The last Tasmanian Tiger died in 1936 at a zoo in Hobart. But reports as late as last November suggest the species, also known as the Tasmanian wolf, is far from extinct and is living somewhere in the vast wilderness of Tasmania, an island country just south of Australia.
It is a search for the so-called last Tiger that lays at the heart of the 2011 Australian film, “The Hunter,” starring the ever-gaunt Willem Dafoe as the lonely hunter, Martin.
Martin is hired by Redleaf, a military biotech, to venture into the Tasmanian wilderness to find something “extremely rare” and bring back biological samples including blood, skin, hair and organs. In short, Martin is to kill the last Tasmanian Tiger. Kill it, I assume, for the betterment of mankind, not to mention for money and power.
At first, Martin has little qualms about snuffing out the animal’s life. He is an expert hunter with world-class survival and trapping skills and total focus on his trophy.
In the opening scenes, we see an old film of a caged Tasmanian Tiger. It is an ugly animal, more dog than feline, with a gaping mouth and a pointed snout. It is called “tiger” only because of the stripes on its rear end. A meat-eater, the Tiger is said to first go for its victim’s heart, which also proves an essential clue of its existence. Find a dead animal with its heart torn out . . . well, you know. The tiger exists.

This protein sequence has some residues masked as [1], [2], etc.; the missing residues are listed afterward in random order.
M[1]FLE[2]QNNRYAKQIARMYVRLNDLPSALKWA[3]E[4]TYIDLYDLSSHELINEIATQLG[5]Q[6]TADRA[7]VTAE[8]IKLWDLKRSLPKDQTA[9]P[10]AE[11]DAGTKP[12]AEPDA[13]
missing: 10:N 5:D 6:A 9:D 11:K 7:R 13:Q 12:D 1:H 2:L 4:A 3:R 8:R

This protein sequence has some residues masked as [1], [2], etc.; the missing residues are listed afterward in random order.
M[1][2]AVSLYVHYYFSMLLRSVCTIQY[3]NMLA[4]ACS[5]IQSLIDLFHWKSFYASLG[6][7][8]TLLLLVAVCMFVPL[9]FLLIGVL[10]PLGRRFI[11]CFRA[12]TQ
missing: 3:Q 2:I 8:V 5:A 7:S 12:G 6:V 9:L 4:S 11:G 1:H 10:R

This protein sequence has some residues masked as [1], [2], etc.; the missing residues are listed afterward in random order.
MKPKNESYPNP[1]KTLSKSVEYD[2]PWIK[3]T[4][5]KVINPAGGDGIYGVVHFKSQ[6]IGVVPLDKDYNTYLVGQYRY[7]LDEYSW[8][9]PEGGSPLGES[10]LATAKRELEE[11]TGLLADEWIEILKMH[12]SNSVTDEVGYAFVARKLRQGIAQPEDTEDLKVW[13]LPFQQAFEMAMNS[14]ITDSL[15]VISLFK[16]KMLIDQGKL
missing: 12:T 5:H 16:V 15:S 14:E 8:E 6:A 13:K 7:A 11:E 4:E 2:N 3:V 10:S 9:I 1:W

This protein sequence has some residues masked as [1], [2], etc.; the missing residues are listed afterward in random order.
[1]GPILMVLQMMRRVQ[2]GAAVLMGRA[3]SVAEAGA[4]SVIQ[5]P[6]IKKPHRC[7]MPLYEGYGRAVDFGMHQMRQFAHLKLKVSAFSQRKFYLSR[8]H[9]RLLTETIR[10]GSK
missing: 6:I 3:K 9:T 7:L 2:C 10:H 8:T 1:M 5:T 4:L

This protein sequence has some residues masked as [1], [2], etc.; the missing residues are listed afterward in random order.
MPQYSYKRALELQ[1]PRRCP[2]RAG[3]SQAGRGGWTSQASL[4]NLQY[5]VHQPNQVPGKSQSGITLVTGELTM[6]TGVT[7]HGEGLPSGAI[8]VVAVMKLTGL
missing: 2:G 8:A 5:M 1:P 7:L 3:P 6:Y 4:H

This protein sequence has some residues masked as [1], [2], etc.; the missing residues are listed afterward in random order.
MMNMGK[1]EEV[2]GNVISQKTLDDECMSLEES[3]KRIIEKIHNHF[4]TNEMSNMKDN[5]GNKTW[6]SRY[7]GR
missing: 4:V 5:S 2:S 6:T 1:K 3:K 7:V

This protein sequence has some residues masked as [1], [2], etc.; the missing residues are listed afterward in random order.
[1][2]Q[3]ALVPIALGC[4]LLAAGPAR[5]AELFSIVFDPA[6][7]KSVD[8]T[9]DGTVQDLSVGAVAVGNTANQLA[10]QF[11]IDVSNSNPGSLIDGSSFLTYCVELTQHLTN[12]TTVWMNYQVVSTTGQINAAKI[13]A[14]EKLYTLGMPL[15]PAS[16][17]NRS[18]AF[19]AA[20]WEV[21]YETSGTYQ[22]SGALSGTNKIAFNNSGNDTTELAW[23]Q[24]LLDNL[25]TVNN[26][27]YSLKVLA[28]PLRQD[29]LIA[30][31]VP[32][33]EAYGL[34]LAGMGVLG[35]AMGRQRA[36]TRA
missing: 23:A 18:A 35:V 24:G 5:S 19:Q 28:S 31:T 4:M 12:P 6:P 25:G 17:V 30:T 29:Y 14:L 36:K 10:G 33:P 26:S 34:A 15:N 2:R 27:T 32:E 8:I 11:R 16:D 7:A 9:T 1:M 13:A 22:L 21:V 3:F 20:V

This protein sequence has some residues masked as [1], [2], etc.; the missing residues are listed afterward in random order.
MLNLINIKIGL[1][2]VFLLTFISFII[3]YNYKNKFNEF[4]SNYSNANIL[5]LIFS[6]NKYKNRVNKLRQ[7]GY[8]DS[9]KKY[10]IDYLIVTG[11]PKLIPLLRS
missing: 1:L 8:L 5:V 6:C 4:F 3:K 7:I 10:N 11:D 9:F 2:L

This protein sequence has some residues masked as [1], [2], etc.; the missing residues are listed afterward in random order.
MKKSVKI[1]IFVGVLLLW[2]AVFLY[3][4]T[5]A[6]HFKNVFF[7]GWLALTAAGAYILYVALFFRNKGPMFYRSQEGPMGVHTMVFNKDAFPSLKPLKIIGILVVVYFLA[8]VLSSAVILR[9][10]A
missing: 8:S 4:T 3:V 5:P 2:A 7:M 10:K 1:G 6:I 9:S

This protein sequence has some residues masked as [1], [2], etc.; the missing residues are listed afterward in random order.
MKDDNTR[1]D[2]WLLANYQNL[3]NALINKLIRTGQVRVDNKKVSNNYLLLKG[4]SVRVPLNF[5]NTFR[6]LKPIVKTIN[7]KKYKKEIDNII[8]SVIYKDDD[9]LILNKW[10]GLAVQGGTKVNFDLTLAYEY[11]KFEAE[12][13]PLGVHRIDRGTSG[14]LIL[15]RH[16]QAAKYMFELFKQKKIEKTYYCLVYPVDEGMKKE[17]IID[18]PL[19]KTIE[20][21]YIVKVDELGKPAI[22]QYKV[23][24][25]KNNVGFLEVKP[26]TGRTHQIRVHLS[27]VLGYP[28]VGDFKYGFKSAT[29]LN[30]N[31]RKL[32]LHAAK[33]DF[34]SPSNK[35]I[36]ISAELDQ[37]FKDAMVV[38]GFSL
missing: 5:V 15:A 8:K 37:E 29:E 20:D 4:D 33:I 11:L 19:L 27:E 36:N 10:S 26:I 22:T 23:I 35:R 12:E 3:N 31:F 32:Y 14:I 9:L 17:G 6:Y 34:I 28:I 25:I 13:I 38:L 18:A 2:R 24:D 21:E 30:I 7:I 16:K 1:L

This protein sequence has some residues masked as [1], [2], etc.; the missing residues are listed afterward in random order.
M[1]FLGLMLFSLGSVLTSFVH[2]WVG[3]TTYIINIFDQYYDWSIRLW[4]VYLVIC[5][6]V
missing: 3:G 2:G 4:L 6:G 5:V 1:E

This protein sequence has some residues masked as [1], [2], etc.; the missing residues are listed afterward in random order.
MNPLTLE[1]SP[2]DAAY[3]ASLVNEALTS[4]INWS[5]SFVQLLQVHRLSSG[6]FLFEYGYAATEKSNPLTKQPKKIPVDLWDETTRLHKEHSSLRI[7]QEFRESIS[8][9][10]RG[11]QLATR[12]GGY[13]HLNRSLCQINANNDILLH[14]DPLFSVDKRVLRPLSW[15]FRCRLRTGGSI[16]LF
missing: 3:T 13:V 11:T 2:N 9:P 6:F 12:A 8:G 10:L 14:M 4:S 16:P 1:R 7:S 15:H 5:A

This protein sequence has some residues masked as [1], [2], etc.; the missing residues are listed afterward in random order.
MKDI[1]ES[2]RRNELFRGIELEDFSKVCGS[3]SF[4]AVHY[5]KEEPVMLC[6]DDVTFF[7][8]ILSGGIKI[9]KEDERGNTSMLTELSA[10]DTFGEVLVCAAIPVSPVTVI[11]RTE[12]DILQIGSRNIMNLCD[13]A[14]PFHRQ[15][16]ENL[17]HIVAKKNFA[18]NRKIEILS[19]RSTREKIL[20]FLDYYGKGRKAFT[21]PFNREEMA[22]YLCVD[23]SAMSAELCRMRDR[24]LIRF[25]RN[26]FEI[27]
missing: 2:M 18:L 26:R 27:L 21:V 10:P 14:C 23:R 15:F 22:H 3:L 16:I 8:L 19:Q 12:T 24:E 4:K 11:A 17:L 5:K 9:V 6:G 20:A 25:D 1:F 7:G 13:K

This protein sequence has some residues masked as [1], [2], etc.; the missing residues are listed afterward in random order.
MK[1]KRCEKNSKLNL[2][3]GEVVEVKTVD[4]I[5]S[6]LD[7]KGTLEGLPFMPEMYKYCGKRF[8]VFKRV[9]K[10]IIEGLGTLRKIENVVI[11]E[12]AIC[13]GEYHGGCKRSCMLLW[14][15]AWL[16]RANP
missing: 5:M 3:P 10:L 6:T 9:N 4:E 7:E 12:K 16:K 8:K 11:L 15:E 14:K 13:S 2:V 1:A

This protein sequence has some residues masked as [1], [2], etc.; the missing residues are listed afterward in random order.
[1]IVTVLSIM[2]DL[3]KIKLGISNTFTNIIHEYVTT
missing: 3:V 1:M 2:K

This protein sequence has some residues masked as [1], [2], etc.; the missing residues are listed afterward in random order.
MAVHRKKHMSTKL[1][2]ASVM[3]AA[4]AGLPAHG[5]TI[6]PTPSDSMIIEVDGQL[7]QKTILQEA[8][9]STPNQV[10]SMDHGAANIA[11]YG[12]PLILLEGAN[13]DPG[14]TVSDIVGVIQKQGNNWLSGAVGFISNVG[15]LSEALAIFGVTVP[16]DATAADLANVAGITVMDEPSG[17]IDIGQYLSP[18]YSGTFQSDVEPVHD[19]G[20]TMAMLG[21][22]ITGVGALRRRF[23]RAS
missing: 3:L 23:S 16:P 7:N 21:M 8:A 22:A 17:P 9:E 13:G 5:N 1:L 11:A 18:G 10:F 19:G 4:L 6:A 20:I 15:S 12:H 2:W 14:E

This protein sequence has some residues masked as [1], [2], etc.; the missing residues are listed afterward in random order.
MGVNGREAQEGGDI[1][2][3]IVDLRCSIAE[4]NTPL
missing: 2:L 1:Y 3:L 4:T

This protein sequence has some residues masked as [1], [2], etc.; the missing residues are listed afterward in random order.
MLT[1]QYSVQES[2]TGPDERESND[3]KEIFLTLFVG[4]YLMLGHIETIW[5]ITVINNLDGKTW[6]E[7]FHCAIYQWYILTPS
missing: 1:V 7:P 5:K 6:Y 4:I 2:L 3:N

Complications begin to arise when Martin temporarily moves in to a home near the wilderness with a woman and her two children. The woman’s husband has himself been looking for the tiger and has not been heard from in a long time.
As the director Daniel Nettheim’s film progresses, Martin’s own heart is taken. He becomes particularly attached to the young boy, Bike (Finn Woodlock), who is mute and communicates by drawing pictures. And the mother, Lucy (Frances O’Connor), a prescription-drug addict, begins to grow on him. The viewer senses love is around the bend for these two.
In between tense forays in search of the Tiger, animosity toward Martin builds within local loggers who fear discovery of the rare species will jeopardize their jobs. Someone tries to kill him. One of Martin’s enemies, Jack (Sam Neil), could be an ally if not for his jealousy over Lucy.
This is a gripping film, dramatic and sorrowful through the ending scenes, not to mention wonderful photography by Robert Humphreys with awesome views of the Tasmanian wilderness.
More important, “The Hunter” carries a potent message that I predict will strike to the core of most viewers.
The senseless hunter with mercenary, short-term goals is not just Martin. It bodes ill for the human species as well.